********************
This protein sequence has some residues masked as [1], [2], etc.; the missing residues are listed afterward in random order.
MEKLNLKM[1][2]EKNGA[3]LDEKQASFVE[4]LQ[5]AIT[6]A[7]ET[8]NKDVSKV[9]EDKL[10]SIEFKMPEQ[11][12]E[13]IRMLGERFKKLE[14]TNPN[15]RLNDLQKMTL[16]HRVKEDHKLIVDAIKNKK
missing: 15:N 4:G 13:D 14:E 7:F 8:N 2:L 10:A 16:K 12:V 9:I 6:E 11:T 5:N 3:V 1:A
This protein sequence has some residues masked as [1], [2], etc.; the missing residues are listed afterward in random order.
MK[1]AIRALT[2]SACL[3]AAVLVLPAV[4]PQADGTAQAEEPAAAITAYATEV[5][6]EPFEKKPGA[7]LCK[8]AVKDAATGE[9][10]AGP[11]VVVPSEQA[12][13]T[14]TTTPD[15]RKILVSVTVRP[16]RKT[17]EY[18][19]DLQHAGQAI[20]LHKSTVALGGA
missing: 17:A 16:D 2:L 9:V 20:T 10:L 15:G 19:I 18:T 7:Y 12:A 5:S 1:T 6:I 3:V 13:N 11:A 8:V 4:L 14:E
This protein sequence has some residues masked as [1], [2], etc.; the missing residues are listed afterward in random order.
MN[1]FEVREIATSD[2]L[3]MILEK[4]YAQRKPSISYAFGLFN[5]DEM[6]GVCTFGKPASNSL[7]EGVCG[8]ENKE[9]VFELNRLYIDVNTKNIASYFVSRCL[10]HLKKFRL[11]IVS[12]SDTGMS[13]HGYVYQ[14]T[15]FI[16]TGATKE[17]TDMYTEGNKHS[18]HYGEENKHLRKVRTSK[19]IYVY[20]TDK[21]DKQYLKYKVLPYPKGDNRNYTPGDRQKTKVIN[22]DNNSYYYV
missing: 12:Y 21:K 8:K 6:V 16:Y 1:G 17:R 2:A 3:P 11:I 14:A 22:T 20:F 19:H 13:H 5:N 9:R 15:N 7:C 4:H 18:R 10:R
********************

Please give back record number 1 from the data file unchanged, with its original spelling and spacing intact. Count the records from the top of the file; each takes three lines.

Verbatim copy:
This protein sequence has some residues masked as [1], [2], etc.; the missing residues are listed afterward in random order.
MEKLNLKM[1][2]EKNGA[3]LDEKQASFVE[4]LQ[5]AIT[6]A[7]ET[8]NKDVSKV[9]EDKL[10]SIEFKMPEQ[11][12]E[13]IRMLGERFKKLE[14]TNPN[15]RLNDLQKMTL[16]HRVKEDHKLIVDAIKNKK
missing: 15:N 4:G 13:D 14:E 7:F 8:N 2:L 10:A 16:K 12:V 9:I 6:E 11:T 5:N 3:V 1:A